It’s Official: We Are Going Back To The Moon! The Crew Of Artemis II Will Be The First Deep Space Travelers In Over 50 Years

The next stage in NASA’s audacious journey to bring back people to the surface of the Moon is called Artemis II, and the space agency has just revealed the names of the four scientists who will serve on its team.

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NASA astronauts Reid Wiseman, Victor Glover, and record-breaking Christina Koch, along with Canadian astronaut Jeremy Hansen, have been named as the four new candidates selected today.

However, it will be the first crewed journey to go to the Moon in over half a century, and it will include the first woman and the first individual of color to go to the Moon. The mission will not land on the Moon, but Koch and Glover will also make history by becoming the first women and people of color, respectively, to journey to deep space.

“Together we will usher in new era of exploration for a new generation of star sailors and dreamers—the Artemis generation,” NASA Administrator Senator Bill Nelson said during the press conference.

After the successful test flight of Artemis I at the end of 2022, which included a circumnavigation of the Moon, work began on Artemis II. It is anticipated that the expedition will get underway some time in November 2024 and will last for a maximum of 21 days.

In addition, this will be the first flight with astronauts from launch Complex 39B at the Kennedy Space Center since the Space Shuttle Discovery in 2006.

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Since Apollo 17 in 1972, no human spacecraft has traveled further than Artemis II will in the future. They plan to get as close to the far side of the Moon as 6,000 kilometers (10,000 kilometers) away from it.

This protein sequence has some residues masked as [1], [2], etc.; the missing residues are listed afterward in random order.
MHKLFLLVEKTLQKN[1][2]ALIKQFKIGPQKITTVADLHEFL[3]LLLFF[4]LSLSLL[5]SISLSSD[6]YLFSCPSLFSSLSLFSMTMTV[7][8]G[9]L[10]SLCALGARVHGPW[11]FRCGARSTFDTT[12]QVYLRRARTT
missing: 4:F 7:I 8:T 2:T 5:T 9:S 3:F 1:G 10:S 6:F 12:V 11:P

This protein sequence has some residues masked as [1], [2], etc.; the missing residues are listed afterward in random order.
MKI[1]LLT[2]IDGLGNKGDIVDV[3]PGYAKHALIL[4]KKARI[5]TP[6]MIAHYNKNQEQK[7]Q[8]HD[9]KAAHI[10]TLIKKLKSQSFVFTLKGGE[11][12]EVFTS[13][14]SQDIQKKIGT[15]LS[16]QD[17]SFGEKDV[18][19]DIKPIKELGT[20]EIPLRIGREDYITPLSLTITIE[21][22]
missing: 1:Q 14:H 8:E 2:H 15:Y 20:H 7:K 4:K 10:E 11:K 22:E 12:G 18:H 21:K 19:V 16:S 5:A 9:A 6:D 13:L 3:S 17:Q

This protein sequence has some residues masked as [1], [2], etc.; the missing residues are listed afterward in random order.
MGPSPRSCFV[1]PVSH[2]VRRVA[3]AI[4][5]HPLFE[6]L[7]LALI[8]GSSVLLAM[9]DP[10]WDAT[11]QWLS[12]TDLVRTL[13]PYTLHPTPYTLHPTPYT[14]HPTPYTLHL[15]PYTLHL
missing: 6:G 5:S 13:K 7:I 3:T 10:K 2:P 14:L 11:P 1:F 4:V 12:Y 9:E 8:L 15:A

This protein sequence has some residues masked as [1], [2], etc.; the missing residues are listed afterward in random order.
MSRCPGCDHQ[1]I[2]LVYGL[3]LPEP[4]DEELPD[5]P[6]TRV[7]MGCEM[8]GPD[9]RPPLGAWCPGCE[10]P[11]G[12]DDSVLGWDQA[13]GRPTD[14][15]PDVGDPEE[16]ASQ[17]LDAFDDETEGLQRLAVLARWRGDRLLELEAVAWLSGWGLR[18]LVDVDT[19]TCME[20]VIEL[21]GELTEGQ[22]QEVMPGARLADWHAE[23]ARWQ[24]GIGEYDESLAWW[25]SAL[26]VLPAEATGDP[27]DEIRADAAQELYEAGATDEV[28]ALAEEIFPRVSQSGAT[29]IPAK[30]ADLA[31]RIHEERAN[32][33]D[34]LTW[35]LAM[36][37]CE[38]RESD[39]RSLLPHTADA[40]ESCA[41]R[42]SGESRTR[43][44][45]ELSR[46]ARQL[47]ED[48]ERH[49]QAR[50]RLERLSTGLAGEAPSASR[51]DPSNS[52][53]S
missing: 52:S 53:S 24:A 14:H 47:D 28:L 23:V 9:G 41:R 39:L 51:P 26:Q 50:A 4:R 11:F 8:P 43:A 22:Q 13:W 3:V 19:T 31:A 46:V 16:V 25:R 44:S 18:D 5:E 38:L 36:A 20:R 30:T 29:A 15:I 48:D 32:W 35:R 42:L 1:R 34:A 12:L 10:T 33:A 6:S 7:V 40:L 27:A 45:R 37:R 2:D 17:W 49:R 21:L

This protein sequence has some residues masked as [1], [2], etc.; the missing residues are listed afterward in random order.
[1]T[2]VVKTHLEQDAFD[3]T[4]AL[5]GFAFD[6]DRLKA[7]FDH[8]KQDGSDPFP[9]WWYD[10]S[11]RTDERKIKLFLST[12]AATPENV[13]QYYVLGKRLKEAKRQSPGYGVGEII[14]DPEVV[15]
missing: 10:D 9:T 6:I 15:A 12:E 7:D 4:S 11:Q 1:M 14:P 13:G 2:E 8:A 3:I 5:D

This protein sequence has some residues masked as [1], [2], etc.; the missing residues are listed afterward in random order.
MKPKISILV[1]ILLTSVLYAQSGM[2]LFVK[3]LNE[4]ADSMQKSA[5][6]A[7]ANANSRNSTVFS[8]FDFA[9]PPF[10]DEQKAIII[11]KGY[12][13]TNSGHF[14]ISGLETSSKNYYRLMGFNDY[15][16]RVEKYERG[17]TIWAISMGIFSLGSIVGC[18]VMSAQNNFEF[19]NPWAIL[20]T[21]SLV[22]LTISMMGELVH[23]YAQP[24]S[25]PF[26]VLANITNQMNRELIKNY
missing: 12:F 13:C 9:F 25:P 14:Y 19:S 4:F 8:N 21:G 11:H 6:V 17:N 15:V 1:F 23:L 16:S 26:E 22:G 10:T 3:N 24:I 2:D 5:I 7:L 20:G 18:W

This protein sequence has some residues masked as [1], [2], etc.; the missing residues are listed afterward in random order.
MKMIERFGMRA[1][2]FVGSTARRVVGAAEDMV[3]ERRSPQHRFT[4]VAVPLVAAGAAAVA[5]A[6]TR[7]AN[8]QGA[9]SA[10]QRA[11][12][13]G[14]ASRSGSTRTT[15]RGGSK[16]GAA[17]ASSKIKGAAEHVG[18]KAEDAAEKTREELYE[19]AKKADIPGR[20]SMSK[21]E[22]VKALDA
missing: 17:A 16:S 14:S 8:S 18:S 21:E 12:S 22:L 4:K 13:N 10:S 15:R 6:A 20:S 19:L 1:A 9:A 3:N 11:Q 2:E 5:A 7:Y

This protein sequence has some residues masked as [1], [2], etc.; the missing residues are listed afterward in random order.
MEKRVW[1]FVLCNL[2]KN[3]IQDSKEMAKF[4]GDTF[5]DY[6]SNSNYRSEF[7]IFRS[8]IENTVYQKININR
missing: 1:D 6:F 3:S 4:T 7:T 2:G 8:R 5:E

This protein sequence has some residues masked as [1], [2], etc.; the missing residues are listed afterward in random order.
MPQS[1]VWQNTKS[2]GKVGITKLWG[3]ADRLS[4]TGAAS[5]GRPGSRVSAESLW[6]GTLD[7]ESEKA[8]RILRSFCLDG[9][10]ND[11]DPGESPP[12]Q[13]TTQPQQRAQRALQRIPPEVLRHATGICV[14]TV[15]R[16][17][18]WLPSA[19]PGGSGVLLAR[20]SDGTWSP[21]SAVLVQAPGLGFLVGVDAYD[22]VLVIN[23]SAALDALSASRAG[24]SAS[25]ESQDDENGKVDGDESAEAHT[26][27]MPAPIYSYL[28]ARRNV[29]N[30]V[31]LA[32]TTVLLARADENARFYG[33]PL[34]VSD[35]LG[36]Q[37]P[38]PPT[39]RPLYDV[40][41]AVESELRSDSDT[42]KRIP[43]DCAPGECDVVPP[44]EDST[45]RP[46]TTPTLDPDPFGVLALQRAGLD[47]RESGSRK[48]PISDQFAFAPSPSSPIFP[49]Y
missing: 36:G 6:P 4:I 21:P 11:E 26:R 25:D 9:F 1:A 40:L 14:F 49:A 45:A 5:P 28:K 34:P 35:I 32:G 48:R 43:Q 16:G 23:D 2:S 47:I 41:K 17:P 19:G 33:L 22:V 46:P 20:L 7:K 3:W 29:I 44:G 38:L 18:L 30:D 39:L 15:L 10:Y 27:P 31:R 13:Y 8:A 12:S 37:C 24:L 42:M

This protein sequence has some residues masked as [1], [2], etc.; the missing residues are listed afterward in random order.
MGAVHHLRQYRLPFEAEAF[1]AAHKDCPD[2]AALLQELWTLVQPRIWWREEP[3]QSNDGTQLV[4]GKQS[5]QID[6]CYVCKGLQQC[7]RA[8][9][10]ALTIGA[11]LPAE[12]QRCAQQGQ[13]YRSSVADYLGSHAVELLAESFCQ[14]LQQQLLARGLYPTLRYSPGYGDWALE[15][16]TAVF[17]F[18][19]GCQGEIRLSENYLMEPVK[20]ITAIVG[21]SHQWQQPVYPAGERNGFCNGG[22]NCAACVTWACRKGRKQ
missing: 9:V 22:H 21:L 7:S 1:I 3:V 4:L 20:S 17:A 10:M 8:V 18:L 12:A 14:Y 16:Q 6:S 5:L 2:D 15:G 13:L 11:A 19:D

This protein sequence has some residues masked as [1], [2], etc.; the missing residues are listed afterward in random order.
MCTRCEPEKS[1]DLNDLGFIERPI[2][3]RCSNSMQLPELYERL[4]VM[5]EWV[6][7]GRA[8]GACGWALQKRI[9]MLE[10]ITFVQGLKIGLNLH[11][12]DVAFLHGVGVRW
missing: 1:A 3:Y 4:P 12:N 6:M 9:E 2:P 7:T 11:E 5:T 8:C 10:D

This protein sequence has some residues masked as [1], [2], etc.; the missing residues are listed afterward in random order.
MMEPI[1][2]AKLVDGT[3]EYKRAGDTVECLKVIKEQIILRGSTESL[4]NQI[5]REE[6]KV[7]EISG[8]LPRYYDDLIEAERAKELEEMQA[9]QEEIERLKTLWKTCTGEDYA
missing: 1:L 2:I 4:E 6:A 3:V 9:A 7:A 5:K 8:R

The journey will be the first time that NASA’s megarocket, the Space Launch System (SLS), and the Orion spacecraft will be put through their paces with a crew on board.

Artemis I was plagued by many unavoidable delays, but the fact that the first test missions for both the SLS and Orion were successful proved that the wait was well worth it.

The Space Launch System (SLS) rocket was the most powerful rocket that has ever been launched, and its performance wasn’t just satisfactory; it was outstanding. It exceeded the many expectations that NASA and other organizations around the world had for it.

More than 161 test objectives were successfully accomplished by the Orion spacecraft, and due to the fact that it was performing so admirably, an additional 20 of those objectives were added during the journey.

The fact that the service module, which was constructed in Europe, generated 20 percent more power than was projected and used 25 percent less energy than was anticipated is very encouraging for future operations.

Artemis II will proceed with the testing of the rocket and capsule, but this time it will do so with a crew. This is because the systems have demonstrated that it is possible for humans to remain secure while they are on board.

Despite the fact that it did not land on the Moon, this mission will influence future missions that will land on the Moon as well as all other deep space crewed operations around the Moon.

Provided that Artemis II is a success, Artemis III will involve people landing on the south pole of the moon sometime between November 2025 and December 2025.

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